$499 million to be paid by UBS, US banks to settle antitrust lawsuit

Goldman Sachs, JPMorgan Chase, Morgan Stanley, and UBS will pay $499 million to settle an antitrust lawsuit from investors alleging they conspired to stifle competition in the stock lending market.

The settlement was revealed on Wednesday in a filing at the federal court in Manhattan. It necessitates a judge’s endorsement and also enforces alterations to the management structure of EquiLend, a joint venture involving the implicated parties.

The plaintiffs, led by four pension funds and a trading firm, alleged that the banks engaged in a conspiracy dating back to 2009 to hinder the stock lending market’s progress by boycotting emerging platforms, effectively pushing it backwards.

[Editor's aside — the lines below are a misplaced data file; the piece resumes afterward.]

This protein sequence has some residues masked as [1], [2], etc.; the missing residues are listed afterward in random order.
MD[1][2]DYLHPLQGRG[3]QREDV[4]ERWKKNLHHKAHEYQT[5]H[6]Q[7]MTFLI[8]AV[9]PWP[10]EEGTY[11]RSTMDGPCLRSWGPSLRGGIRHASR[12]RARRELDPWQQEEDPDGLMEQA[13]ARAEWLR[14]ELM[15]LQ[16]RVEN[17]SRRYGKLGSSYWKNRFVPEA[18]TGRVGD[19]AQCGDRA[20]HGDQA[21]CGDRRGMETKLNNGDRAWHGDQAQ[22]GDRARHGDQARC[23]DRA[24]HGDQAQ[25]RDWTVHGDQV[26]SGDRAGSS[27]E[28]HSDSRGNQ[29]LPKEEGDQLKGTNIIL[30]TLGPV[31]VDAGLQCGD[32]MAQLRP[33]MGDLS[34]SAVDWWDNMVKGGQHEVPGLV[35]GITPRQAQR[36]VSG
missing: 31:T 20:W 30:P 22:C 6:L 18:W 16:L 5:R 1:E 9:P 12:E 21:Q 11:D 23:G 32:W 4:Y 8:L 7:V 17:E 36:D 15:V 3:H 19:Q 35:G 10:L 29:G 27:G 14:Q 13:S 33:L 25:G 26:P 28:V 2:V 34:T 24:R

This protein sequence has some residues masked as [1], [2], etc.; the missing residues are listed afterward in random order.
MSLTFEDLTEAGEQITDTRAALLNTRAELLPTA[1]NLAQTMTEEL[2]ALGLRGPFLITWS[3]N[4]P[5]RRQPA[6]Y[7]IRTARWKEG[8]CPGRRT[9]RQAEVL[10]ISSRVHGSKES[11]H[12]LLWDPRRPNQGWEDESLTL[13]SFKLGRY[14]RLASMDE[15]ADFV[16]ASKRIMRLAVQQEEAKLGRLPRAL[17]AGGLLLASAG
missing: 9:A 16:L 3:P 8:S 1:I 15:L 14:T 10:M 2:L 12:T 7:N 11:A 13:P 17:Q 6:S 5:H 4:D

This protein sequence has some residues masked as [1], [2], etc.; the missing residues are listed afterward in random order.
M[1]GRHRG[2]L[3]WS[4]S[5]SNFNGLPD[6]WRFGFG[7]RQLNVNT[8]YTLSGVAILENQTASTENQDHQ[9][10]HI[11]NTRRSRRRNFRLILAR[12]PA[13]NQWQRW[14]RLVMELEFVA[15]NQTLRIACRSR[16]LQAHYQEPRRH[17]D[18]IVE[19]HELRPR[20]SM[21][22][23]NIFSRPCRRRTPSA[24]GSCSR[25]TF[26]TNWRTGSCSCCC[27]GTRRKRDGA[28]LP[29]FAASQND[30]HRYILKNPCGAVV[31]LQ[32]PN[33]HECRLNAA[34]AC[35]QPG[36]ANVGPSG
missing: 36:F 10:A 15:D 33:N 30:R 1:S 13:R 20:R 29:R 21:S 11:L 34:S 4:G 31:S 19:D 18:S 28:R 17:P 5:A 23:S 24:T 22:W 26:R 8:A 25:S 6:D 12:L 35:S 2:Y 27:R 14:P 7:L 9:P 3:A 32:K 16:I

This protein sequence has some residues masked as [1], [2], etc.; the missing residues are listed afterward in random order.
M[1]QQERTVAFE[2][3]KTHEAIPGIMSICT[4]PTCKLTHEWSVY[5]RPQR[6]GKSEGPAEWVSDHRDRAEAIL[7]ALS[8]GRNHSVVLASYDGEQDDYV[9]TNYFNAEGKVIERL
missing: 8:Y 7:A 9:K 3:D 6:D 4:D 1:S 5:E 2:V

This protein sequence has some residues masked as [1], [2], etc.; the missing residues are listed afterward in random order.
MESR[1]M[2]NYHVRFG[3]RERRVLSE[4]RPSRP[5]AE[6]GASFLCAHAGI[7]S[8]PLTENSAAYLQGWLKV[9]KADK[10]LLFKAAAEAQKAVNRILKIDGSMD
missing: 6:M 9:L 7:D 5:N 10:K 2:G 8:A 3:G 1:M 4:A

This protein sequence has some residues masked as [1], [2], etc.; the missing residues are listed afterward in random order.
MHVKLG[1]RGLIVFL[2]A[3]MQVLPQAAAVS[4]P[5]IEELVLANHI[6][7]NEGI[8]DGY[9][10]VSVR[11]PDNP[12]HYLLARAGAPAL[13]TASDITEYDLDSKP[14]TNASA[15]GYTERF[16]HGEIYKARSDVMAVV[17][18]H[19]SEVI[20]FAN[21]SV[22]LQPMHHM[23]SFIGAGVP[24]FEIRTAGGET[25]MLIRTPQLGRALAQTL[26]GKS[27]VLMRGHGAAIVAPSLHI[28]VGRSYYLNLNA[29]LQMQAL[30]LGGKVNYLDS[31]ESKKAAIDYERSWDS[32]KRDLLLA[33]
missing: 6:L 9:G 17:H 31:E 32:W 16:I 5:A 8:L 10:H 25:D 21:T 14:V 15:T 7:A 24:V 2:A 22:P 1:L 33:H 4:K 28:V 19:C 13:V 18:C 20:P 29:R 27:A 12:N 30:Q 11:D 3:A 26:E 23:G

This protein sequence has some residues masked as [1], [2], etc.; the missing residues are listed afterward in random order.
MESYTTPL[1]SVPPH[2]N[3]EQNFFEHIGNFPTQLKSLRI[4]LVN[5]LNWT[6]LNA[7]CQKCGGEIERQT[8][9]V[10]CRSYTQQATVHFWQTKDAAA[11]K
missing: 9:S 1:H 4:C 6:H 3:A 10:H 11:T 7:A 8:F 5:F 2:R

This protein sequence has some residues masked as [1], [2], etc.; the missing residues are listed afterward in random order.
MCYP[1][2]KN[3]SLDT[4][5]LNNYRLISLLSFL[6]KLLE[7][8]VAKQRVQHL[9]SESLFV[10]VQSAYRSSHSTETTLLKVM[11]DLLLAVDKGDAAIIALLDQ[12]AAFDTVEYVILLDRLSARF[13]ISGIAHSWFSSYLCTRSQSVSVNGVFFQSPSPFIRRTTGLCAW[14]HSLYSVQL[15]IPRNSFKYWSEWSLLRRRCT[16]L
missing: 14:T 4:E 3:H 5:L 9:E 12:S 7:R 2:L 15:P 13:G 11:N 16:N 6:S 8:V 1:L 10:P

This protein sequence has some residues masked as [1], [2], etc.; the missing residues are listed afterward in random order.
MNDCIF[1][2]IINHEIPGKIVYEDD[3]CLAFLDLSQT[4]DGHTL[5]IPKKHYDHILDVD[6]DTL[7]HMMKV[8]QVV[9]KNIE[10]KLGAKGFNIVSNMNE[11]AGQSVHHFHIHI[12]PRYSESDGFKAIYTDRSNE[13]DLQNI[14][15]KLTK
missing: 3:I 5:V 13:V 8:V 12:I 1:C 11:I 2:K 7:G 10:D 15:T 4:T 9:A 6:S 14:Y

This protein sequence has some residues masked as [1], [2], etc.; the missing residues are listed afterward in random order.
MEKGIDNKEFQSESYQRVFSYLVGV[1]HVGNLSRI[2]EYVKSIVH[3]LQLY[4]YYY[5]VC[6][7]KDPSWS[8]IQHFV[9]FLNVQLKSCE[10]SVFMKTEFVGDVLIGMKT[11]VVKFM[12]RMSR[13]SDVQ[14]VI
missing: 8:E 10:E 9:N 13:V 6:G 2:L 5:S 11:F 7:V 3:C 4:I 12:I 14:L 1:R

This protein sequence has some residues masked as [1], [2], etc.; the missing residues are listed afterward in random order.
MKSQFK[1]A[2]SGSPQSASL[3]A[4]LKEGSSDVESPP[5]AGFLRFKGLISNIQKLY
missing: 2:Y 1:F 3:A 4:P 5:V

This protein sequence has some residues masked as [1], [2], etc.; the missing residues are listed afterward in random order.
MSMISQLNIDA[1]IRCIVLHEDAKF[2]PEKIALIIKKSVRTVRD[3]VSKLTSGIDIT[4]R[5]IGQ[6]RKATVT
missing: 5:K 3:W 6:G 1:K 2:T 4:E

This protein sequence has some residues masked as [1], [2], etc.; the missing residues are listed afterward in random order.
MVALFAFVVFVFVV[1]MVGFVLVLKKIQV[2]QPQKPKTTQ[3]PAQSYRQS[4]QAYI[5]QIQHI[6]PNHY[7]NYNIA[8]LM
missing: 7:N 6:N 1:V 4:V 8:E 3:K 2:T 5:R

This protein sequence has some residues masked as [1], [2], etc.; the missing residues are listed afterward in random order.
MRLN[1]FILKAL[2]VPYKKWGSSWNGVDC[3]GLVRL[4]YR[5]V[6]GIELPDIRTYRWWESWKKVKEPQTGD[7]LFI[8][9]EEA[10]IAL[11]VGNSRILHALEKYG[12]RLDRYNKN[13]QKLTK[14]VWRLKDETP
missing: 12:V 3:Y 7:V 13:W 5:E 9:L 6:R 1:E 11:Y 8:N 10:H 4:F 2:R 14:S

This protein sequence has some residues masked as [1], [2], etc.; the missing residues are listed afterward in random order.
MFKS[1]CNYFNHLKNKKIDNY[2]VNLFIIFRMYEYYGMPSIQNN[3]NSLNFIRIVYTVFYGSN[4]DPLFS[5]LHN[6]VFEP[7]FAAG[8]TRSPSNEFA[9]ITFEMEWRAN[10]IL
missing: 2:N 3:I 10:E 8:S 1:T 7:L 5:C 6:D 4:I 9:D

They asserted that the banks accomplished this by leveraging their positions on EquiLend’s board to uphold a monopoly grip on the market and impose overly high fees on investors. To date, investors have secured $580 million in settlements with five banks.

This includes an $81 million agreement in February 2022 with Credit Suisse, which UBS acquired in June.

The banks denied wrongdoing but settled to avoid the risk, cost and inconvenience of further litigation, court papers show.

Furthermore, they agreed to collaborate in the investors’ legal action against the last remaining defendant, Bank of America. The lawsuit started in August 2017.

As of September 2021, the Financial Stability Oversight Council of the U.S. Department of the Treasury approximated that global securities on loan amounted to $3.1 trillion.

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